Voluntary vs Involuntary Termination

Generally, birth parents have the right to choose what’s in the best interest of their children, this includes the difficult decision of adoption. When parents choose to offer their child for adoption, they are voluntarily terminating their parental rights. Alternatively, when birth parents are forced to terminate their parental rights, it’s known as an involuntary termination. This can determine how the adoption moves forward and the long-term situation. 

Before voluntary termination can take place, one or both parents must legally consent to the adoption. Most states require this to be done in writing and before a judge or court-appointed person. 

There are other times when birth parents’ rights are terminated involuntarily. For this to take place, someone must be going on that endangers the well-being of the child. Common occurrences include:

  • Child abuse or neglect
  • Abandonment
  • Mental illness
  • Incapacity based on alcohol or drug use 
  • Conviction of a crime by the parent

Timing 

The exact moment the birth parents’ rights are terminated depends on the state, but can range from immediately after the child’s birth to 30 days after. Terminating birth parents’ rights is a serious matter and most states have very strict timing requirements that must be set and agreed to prior to the termination. 

Visitation Rights

Following the adoption, the adoptive parents have sole authority to decide on visitation rights. If they feel it’s in the best interest of the child, they may enable a healthy relationship with the birth family. 

Although, if a post-placement relationship was agreed upon and put into the paperwork, you have the authority to choose what kind of relationship you wish to have with your child. 

It’s important to note that, generally, adoptive parents are not required to communicate with birth parents after the adoption. The only exceptions being severe illness or death. 

Free Counseling for Birth Parents

Every birth parent has the right to counseling during both the pregnancy and following the adoption. This can help a lot of mothers and fathers cope with emotional and physical trauma. Birth mothers are at a much greater risk of experiencing depression due to the negative feelings of guilt and shame. Which makes pre-adoption counseling very beneficial for all parties involved. 

Revoking Consent

In most states, consent to adoption is irrevocable since consent is meant to be a lasting and building agreement to help ensure a stable environment for the child. Although, in extreme cases, some states allow for revoking consent to adoption, usually only before the adoption has been finalized. Some situations include;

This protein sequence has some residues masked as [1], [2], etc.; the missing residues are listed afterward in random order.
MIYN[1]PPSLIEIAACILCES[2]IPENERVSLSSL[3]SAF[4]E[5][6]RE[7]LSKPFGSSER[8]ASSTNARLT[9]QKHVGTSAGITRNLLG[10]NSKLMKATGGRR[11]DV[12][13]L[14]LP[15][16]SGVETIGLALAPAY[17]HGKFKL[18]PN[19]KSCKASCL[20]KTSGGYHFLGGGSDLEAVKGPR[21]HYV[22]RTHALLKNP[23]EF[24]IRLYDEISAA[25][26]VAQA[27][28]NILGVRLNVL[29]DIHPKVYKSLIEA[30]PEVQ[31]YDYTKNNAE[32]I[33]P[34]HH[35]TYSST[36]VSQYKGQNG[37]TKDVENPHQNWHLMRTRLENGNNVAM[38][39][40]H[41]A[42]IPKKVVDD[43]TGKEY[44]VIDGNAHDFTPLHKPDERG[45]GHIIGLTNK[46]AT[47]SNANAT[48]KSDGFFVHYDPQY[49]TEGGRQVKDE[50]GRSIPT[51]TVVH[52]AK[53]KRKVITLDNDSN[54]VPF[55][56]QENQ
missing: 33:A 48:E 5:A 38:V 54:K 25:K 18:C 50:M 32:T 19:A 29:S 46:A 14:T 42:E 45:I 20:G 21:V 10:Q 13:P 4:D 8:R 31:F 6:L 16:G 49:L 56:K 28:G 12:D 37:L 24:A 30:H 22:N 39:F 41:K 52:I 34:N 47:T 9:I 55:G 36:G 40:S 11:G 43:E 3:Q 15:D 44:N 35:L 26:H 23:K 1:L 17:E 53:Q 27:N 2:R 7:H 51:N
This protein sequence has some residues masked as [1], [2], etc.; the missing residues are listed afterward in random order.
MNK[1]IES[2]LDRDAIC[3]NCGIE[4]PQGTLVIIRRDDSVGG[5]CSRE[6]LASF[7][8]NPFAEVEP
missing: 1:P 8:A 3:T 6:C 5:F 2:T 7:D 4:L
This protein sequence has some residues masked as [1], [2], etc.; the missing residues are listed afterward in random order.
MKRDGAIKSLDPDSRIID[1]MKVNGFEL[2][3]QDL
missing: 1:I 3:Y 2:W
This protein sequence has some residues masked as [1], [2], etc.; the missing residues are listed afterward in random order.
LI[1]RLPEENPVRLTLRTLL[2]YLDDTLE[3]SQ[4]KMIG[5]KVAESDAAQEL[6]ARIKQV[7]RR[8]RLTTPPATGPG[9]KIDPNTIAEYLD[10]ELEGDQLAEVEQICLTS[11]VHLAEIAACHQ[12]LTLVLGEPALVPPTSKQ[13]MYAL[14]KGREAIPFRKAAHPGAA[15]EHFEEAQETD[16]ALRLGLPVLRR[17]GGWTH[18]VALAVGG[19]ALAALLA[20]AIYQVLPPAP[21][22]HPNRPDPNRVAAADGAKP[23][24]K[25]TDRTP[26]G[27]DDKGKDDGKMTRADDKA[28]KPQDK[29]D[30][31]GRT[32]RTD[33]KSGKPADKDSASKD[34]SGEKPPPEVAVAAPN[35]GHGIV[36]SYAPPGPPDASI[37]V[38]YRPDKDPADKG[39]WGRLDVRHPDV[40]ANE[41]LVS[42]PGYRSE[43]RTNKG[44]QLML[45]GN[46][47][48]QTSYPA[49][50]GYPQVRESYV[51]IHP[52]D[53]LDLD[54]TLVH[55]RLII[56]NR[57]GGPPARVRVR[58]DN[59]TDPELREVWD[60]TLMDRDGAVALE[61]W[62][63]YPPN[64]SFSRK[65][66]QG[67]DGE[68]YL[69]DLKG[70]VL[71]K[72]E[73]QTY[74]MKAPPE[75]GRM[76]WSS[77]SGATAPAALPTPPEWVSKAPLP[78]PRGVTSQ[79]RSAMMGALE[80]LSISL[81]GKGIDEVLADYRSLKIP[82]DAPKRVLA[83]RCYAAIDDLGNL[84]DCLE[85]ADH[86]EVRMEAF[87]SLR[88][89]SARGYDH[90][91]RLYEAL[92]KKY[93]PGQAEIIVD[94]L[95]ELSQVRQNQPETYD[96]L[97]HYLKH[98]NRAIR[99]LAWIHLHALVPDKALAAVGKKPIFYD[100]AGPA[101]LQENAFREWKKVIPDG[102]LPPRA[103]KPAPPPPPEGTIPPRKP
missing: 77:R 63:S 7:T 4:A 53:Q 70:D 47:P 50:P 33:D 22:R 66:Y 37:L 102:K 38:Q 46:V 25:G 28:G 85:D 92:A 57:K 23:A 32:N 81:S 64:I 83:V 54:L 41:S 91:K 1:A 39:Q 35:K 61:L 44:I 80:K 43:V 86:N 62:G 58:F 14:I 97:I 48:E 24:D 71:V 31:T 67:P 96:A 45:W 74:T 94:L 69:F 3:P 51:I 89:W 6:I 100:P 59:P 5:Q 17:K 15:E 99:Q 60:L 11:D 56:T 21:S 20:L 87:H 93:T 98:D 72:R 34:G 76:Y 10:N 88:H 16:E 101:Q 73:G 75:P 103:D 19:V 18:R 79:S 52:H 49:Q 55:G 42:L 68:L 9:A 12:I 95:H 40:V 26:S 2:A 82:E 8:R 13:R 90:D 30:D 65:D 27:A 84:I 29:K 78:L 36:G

• Fraud or coercion was involved
  • The state allows a set period of time for revoking consent
  • The state determines the revocation is in the best interest of the child
  • The birth parents and adoptive parents mutually agree

Can Adoptive Parents Cut Off Acces?  

The current trend for adoptions seems to be to allow open adoptions that encourage a relationship between birth and adoptive parents. Unfortunately, if the adoptive parents do not want them in the child’s life, there is not much you can do as a birth parent. Again, this is why it’s important to enter a visitation agreement into the paperwork. 

Final Thoughts

Adoption is a lifelong commitment and a permanent decision. Once you have given consent and signed the paperwork, it’s extremely difficult to go back. That’s why it’s so important to work with a legal team that understands these kinds of situations and knows just what to do. Our award-winning attorneys at Masters Law Group have seen it all and can help create solutions right for you. We’re here to help guide you through these difficult times. 

If you need help with any family law issues, reach out today.

Family Law Issues to Avoid This Holiday Season

November is the unofficial start to the holiday season. While many are filled with excitement and joy, others are left worried about their family law issues such as custody, visitation rights and even starting divorce proceedings. As an Illinois resident, it’s important to know your rights as we approach this family-orientated time of year.

The holiday season can be stressful on any family, but it can be even more difficult for divorced parents, their children and other family members. How do you deal with conflict? Can it be avoided altogether? Read on to learn more about common family law issues that occur over the holiday season and possible solutions.

Discussing Divorce

Many couples attempt to put off divorce until after the holiday season for the sake of their children and to avoid telling other family members. This is common, but just as difficult as being honest about the impending divorce. 

If you’ve taken the alternative route, here are some tips for discussing the divorce around your family during the holidays: 

  • Be honest. You don’t need to give away every detail, but lying could cause more issues in the long run. Being upfront also allows you to control the narrative within your family.